4 steps to pause and regroup when it's taking
everything you have not to lose it with your kids.

Untitled design (6)


(It had to be PMS didn’t it, F***ing PMS)

  1. Pause (Pause, close your mouth, and walk away)
  2. Move Your Body (Let the anger move through your body)
  3. Shift Your Thoughts (Distract your brain and challenge your thinking)
  4. Self-Compassion (You are Normal & You are Not Alone! All Mom’s get angry & yell!)

Scroll Down To Download The Rage Break Audio & Video


(Hit pause, close your mouth, and walk away)

The best way to stop yelling is to stop yelling, the best time is any time.

 If you cannot catch yourself before you yell you are normal. Whenever you are able to catch yourself is the perfect time to pause.

Move Your Body

(Let the anger move through your body) 

Push against a wall - while making a guttural growl 

Wring a towel in your hands

Scream into a pillow (no words, just sound)

Breath in - tighten all your muscles head to toe, clenched fists, scrunched face and shoulders, hold for 5 sec, audibly sigh-it-out

Jumping jacks or push-ups until your body can’t do another

Dance – put on some music, maybe angry music and dance until you sweat or until you collapse in exhaustion

Instead of trying to stop being angry, let the anger move through your body in a way that is healthy and does not hurt anyone.

Your adrenaline is pumping. Giving your body space to move will help your body begin to shift out of fight or flight.

Anger is a normal natural emotion just like any other, it is 100% ok to be angry, you are just trying to shift what happens next.

Shift your thoughts

(Distract your brain and challenge your thinking) 

Remind your triggered brain, “This is NOT an emergency.”

Call or text a friend you trust.

Watch a funny show, video clips, listen to a funny podcast, or play a game on your phone.

Check in – is your brain stuck in angry thoughts, i.e. “My children/child is terrible.” Challenge that thought – Is my child really terrible or are they having terrible behavior right now?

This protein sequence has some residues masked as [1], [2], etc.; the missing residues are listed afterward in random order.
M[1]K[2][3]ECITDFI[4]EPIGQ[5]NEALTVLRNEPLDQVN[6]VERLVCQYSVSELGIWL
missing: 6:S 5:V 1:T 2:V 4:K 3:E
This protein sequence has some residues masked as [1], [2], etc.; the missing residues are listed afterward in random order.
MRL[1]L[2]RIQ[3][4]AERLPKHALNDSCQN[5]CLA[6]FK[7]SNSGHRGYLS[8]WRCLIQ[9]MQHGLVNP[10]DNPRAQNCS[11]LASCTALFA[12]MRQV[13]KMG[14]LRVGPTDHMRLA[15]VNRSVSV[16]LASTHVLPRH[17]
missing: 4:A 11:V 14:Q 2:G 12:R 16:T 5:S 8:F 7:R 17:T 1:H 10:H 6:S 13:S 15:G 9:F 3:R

Your brain is telling you this is an EMERGENCY! YOU MUST ACT NOW!

Unless you believe you need to call 911, this is not an emergency. 

Help your flooded brain shift with distraction by something/anything else, bonus if it's funny.

 Challenge Your Thinking

Angry thoughts keep us in fight mode and fuel the fire. We can help our brain shift by challenging these unhelpful thoughts.

“My kid is an ungrateful brat.” Challenge: “Is it true that my child is an ungrateful brat or is it possible they are tired, hungry, or having a bad day (much like I am)?


“It is normal and reasonable to be angry in this situation. Most Mom’s would be angry.”

As angry thoughts are beginning to slow those spaces might quickly be filled with self- critical thoughts. “What is wrong with me? Why do I get so angry? Why can’t I stop yelling?” 

Self-compassion is shifting from critical self-talk to reminding yourself you are actually quite normal and definitely not alone in how you are feeling or reacting to the situation.

Bonus Tip

Give yourself permission to wait as long as you need to address your child’s behavior (if needed at all). No need to re-engage as soon as you walk back in the room.

You may want to shift into a new activity with your kids, let them play on their own or watch a screen for a while to help your brain continue to shit out of fight or flight. (It takes a minimum of 20 min for our brain to shift out of fight or flight.

If your kids are little and they are needing to reconnect with you, turn on music you love and dance with them.

Rage Break Hot Tips

  • Only call or text someone you trust will be a supportive listener. Outside judgment and advice is NOT ALOUD! Tell your friend or partner you might be calling or texting when you are in the thick of it. Leave them a VM (yell, cry, scream). If they know ahead of time, they will not be freaked out and will be more likely to respond supportively.
  • Send your friend or partner angry emojis to vent – I loved to find the funniest emojis that expressed exactly how I was feeling inside. Looking through them was both distracting and humorous. I didn’t even need to type what was happening or why I was angry, the emojis said it all.
  • Give yourself permission to wait as long as you need to address your child’s behavior (if needed at all). No need to re-engage as soon as you walk back in the room.
  • Bookmark the audio link and save it on the homepage of your phone so you can easily find it when you need it.

Rage Break Downloads

© 2024 Compassionate Heart Mindful Life

Theme by Anders NorénUp ↑